CEO Spotlight: Jan Luth

Story by MeLinda Schnyder - Photography by Madison Ham

Editor’s Note: CEO Spotlight is a recurring monthly feature on CEOs, presidents, leaders and business owners in the Wichita area.

    Wichita aircraft manufacturers get frequent inquiries from groups and individuals hoping for a tour of the assembly lines, engineering facilities and the finished airplanes produced in the Air Capital of the World. None offer public tours, but starting late this year a new $2 million exhibit at Exploration Place will pull back the curtain on Wichita’s aviation industry.
    “Design Build Fly” is a new permanent exhibit that will take the space currently occupied by “Exploring Flight and Design.” It’s the most extensive renovation since the interactive science center opened 17 years ago and taps into aerospace experts and resources in Wichita, known as the Air Capital of the World for its innovation and manufacturing aptitude in the aviation industry.
    Presenting sponsor is Spirit AeroSystems, though all major aircraft manufacturers and many local aviation suppliers are supporting the exhibit through expertise, financial and in-kind donations. 
    Elements in the exhibit will be brand neutral, said Jan Luth, president of Exploration Place, so it feels like it’s for the entire community.
    Luth and her staff formed an exhibit advisory committee to bring together CEOs of local aircraft manufacturing companies and leaders at the National Center For Aviation Training (NCAT), National Institute for Aviation Research (NIAR) and the Wichita State University College of Engineering.
    “We asked them ‘What do you need this exhibit to be so that it supports what you are trying to do in our community?’” Luth said. “If you’re an OEM (original equipment manufacturer) or you’re a college of engineering, your audience is not the family. At Exploration Place the family is our audience. So we wanted to find out what we could do with the exhibit to keep this industry strong in our community. The real answer is workforce development: How do we spark excitement in young people for the next generation of aviation professionals?”
    The 5,100-square-foot gallery will have 45 to 50 interactives meant to create that spark. For example, in the section devoted to the engineering process visitors will be able to build a propeller, design a seat or test landing gear. In the section demonstrating manufacturing processes, visitors can apply the paint and striping on an airplane’s exterior or hone their precision with a rivet gun on the wing of a private jet. The flying section will let visitors sit in a cockpit as a production test pilot working out an in-flight issue or fly an unmanned aerial vehicle. A slice of a 737 fuselage is being transformed into a 10-seat theater that will show behind-the-scenes footage from local plants.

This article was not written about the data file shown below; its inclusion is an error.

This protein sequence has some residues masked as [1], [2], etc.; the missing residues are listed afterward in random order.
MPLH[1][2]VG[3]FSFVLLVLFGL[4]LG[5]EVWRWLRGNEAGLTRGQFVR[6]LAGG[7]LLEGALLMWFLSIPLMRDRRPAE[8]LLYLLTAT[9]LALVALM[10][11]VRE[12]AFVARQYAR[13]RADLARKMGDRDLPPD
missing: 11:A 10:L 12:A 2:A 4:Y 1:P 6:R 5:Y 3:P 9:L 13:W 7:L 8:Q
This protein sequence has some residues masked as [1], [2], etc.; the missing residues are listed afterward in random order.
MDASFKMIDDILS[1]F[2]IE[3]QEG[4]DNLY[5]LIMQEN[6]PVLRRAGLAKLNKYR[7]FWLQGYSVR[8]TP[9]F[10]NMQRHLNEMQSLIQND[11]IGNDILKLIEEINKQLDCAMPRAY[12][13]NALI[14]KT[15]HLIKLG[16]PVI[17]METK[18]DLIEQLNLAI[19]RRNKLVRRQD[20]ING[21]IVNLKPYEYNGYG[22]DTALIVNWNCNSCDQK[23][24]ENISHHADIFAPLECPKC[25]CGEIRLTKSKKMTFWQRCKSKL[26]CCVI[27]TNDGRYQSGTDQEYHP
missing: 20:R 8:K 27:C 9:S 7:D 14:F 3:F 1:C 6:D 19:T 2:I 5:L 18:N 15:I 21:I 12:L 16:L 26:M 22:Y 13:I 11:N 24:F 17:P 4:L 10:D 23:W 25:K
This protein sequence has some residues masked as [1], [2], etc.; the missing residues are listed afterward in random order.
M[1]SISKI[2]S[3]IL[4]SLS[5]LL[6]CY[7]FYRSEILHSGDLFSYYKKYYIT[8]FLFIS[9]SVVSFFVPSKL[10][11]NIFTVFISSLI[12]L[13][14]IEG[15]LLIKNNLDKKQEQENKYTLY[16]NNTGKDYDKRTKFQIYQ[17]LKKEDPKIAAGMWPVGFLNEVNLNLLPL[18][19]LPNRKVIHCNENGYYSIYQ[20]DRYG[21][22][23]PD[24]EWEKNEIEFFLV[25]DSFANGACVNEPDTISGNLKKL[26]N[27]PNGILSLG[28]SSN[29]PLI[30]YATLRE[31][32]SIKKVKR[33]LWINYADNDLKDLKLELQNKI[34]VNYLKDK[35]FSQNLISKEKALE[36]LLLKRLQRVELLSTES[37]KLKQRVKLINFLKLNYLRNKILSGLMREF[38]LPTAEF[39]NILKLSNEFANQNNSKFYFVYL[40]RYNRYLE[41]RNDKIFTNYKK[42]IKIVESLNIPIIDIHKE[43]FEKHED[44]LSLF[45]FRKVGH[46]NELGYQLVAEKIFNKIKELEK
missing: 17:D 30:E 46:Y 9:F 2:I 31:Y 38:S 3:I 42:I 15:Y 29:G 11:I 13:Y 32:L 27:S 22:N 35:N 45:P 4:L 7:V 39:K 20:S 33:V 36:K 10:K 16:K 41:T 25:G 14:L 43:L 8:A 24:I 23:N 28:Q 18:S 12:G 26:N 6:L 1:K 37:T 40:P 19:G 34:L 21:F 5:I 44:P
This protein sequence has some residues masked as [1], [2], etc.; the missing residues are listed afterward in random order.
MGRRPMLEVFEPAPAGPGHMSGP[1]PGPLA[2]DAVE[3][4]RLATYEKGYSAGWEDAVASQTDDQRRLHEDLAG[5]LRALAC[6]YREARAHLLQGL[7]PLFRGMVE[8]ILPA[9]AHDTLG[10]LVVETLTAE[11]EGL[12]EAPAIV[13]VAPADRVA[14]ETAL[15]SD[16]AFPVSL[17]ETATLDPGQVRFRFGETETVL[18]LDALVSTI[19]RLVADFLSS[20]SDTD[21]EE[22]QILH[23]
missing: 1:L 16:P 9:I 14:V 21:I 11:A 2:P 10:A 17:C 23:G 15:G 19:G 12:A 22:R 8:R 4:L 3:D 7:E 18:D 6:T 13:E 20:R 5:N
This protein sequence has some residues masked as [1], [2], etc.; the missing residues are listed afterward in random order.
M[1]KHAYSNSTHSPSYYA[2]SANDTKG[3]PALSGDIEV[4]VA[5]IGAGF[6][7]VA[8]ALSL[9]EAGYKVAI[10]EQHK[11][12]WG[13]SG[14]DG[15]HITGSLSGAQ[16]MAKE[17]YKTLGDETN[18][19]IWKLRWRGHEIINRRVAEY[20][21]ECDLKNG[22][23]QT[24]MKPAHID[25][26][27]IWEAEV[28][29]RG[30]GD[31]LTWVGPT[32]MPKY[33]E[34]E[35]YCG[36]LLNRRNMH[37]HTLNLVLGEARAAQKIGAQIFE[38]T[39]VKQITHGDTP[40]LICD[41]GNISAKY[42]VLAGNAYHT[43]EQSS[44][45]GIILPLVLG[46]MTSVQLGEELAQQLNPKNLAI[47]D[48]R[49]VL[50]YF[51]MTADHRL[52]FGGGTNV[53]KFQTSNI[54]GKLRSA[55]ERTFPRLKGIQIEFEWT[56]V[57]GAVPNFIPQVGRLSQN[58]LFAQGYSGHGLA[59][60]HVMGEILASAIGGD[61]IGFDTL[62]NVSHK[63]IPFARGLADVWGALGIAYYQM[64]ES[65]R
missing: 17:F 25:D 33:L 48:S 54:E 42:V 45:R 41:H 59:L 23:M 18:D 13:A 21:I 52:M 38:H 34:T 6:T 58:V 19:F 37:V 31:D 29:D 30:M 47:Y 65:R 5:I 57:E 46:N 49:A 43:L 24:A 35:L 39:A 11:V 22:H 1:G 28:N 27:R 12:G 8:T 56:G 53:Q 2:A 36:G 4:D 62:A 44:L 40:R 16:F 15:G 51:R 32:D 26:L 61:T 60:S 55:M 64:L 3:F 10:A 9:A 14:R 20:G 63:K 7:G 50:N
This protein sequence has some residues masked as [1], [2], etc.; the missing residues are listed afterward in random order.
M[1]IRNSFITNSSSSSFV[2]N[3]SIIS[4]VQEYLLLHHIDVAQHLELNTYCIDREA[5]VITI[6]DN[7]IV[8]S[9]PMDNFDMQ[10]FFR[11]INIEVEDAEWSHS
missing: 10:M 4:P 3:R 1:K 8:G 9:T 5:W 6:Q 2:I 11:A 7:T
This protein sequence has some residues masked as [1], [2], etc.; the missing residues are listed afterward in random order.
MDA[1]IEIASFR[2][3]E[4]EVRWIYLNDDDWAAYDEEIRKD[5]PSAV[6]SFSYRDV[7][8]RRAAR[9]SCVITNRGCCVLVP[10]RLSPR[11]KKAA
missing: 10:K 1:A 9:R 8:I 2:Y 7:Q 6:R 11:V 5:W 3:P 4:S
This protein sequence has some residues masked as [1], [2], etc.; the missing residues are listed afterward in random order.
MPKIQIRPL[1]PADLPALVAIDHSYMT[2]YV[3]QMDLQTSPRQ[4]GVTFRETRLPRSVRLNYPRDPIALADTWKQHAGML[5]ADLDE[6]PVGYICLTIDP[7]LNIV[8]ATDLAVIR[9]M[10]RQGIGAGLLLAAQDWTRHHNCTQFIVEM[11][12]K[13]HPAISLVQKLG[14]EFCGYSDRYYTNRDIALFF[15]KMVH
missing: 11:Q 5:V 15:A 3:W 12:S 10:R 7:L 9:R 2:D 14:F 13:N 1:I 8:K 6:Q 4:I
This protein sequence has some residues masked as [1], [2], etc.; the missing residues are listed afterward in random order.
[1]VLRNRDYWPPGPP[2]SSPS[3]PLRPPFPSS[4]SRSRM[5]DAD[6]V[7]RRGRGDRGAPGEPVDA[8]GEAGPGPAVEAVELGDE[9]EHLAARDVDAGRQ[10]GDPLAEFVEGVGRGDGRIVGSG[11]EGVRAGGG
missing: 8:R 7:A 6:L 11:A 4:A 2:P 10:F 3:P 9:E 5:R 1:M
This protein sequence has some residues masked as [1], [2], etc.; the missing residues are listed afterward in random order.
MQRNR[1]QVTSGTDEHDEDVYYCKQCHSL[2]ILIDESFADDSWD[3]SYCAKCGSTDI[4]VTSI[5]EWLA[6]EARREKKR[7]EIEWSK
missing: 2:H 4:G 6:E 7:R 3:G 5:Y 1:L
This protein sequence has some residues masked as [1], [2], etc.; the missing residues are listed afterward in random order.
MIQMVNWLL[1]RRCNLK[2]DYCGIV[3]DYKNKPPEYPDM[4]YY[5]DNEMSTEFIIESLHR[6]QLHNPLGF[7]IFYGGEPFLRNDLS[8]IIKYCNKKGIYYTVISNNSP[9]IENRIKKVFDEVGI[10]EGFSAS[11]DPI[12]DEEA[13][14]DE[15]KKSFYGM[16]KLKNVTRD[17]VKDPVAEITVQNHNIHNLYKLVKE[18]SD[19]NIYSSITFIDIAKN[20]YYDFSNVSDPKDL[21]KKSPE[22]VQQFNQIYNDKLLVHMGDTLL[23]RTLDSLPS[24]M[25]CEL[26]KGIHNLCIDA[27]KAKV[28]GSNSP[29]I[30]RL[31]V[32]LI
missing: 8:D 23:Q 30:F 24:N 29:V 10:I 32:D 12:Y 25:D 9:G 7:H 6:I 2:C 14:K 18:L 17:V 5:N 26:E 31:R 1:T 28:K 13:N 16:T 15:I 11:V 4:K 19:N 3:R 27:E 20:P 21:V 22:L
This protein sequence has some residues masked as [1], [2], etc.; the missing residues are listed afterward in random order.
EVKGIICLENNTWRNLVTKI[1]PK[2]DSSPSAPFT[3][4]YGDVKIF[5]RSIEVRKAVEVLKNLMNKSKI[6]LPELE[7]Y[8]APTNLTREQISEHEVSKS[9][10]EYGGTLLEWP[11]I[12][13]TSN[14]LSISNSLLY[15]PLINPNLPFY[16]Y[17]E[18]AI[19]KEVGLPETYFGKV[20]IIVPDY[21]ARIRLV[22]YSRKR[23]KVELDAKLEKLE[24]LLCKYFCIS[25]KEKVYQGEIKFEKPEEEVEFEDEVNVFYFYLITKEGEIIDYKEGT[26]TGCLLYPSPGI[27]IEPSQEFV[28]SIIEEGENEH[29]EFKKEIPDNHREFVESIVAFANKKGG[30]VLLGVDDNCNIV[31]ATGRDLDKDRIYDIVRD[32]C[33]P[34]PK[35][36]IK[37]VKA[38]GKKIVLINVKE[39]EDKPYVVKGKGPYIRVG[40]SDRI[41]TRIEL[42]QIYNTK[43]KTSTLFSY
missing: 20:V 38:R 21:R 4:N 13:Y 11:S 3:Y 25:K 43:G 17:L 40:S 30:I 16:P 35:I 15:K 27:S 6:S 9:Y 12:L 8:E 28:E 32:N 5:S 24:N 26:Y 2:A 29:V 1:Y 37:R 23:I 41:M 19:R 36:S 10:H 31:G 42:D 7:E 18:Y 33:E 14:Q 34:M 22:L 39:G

Luth expects “Design Build Fly” to be popular with all ages, including adults who want to learn more about what their mothers, brothers or spouses do at work.
    “This is going to be a lot more high-tech than many other exhibits we have at Exploration Place and we believe it’s going to skew a little bit older,” she said. “Young children will still enjoy it but there will be more for older kids and adults to enjoy as well.”
    Exploration Place hired Ohio-based design firm Roto to create open-ended interactive experiences so that visitors can have a new experience each time they visit the exhibit. Fifteen new educational programs will complement the exhibit, from programs in the family-friendly makerspace to classroom-type programs that can be done on-site or at a school.
    “When ‘Design Build Fly’ is complete, every gallery in Exploration Place will either be new or have had a major renovation since we opened in 2000,” Luth said.
    “Design Build Fly” is scheduled to open to the public on Saturday, Dec. 2, and it is included with regular admission. Admission ranges from $6 to $9.50 and annual memberships start at $20. There will be special preview nights for members, donors and other groups starting in November.

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    Luth is hoping the “amazing expertise” that helped Exploration Place conceptualize “Design Build Fly” will continue once it opens.     
    “Nothing makes an exhibit come to life more than great volunteers,” she said. “The people-to-people interaction can add another dimension of authenticity. We’re really hoping in a community like ours that retirees, shift workers and anyone with a passion for aviation will say they’d like to come in for one afternoon a week or two mornings a month and volunteer at the exhibit.”
    More information on volunteering at Exploration Place and a volunteer application is available at www.exploration.org.
    Additionally, Luth said the fundraising campaign for the exhibit is still taking donations. A “Design Build Fly” resources committee helped raise the $2 million needed to build the exhibit and is now raising $500,000 to be used for upgrades and updates over the next decade. Donors can pledge any amount and those who commit to $1,000 or more can have their names included on a donor tower in the exhibit.